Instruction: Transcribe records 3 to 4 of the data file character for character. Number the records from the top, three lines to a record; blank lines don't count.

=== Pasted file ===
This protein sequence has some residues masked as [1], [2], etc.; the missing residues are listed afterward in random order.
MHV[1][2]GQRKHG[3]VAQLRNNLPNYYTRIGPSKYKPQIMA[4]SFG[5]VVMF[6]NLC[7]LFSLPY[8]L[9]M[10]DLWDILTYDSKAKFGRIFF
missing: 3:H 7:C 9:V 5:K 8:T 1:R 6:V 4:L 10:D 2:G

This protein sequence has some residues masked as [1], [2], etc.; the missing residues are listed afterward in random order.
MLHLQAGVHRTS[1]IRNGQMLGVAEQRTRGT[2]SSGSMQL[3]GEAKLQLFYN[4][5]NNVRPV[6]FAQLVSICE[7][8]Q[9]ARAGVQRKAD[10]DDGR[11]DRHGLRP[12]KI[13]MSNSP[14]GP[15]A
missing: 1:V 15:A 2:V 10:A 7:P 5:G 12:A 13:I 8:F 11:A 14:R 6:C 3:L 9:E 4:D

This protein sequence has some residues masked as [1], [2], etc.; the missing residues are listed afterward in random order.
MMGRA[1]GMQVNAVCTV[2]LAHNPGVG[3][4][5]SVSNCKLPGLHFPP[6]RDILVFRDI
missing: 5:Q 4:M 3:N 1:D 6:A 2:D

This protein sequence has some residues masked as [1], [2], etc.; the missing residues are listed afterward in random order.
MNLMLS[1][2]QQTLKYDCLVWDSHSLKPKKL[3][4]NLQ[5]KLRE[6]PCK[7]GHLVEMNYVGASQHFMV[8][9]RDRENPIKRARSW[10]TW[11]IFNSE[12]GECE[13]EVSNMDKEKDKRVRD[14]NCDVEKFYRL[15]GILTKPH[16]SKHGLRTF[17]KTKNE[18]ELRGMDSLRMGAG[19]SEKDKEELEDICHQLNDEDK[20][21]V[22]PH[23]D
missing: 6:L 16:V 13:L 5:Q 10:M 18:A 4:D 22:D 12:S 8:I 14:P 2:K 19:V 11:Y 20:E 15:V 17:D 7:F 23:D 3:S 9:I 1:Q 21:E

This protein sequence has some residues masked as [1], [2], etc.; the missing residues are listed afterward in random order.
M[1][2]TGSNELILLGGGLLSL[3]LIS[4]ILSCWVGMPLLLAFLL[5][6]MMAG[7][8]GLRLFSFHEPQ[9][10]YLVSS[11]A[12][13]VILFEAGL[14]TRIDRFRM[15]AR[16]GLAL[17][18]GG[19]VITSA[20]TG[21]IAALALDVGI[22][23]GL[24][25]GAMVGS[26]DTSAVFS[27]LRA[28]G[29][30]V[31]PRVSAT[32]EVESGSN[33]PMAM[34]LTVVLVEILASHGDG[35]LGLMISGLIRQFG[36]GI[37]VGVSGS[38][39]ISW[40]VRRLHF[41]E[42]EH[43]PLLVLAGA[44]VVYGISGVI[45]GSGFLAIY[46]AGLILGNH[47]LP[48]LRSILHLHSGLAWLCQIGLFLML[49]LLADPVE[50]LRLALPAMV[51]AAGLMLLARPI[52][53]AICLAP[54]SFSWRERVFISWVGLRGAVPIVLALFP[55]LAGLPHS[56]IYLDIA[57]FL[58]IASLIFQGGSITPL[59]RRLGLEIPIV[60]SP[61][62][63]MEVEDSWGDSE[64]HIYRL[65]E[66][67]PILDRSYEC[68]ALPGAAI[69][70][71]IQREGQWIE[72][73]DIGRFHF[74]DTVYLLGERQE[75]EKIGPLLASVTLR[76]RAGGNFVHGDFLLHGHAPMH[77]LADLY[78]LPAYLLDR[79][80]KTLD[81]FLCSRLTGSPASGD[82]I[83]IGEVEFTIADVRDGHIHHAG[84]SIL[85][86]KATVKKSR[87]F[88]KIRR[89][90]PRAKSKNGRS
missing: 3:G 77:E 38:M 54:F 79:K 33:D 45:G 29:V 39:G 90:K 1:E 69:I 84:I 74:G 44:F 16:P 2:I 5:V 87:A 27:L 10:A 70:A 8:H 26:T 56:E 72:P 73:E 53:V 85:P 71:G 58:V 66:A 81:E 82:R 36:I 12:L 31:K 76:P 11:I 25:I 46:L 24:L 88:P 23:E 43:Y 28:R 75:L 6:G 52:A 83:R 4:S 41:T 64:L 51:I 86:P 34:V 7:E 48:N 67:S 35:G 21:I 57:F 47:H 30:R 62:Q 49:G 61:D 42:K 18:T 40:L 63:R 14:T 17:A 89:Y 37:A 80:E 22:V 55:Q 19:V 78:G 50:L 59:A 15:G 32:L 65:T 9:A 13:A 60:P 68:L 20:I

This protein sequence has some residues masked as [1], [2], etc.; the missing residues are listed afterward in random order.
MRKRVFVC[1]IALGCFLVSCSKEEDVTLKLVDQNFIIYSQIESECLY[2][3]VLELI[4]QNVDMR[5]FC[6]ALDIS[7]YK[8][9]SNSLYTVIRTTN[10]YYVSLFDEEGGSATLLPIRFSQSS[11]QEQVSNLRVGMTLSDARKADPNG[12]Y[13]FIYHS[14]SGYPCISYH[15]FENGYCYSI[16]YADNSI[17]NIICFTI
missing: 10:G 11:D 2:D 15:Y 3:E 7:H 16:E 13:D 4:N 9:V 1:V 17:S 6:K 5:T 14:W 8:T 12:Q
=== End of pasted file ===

This protein sequence has some residues masked as [1], [2], etc.; the missing residues are listed afterward in random order.
MMGRA[1]GMQVNAVCTV[2]LAHNPGVG[3][4][5]SVSNCKLPGLHFPP[6]RDILVFRDI
missing: 5:Q 4:M 3:N 1:D 6:A 2:D

This protein sequence has some residues masked as [1], [2], etc.; the missing residues are listed afterward in random order.
MNLMLS[1][2]QQTLKYDCLVWDSHSLKPKKL[3][4]NLQ[5]KLRE[6]PCK[7]GHLVEMNYVGASQHFMV[8][9]RDRENPIKRARSW[10]TW[11]IFNSE[12]GECE[13]EVSNMDKEKDKRVRD[14]NCDVEKFYRL[15]GILTKPH[16]SKHGLRTF[17]KTKNE[18]ELRGMDSLRMGAG[19]SEKDKEELEDICHQLNDEDK[20][21]V[22]PH[23]D
missing: 6:L 16:V 13:L 5:Q 10:M 18:A 4:D 22:D 12:S 8:I 14:P 2:K 19:V 11:Y 20:E 15:V 17:D 7:F 23:D 3:S 9:I 1:Q 21:E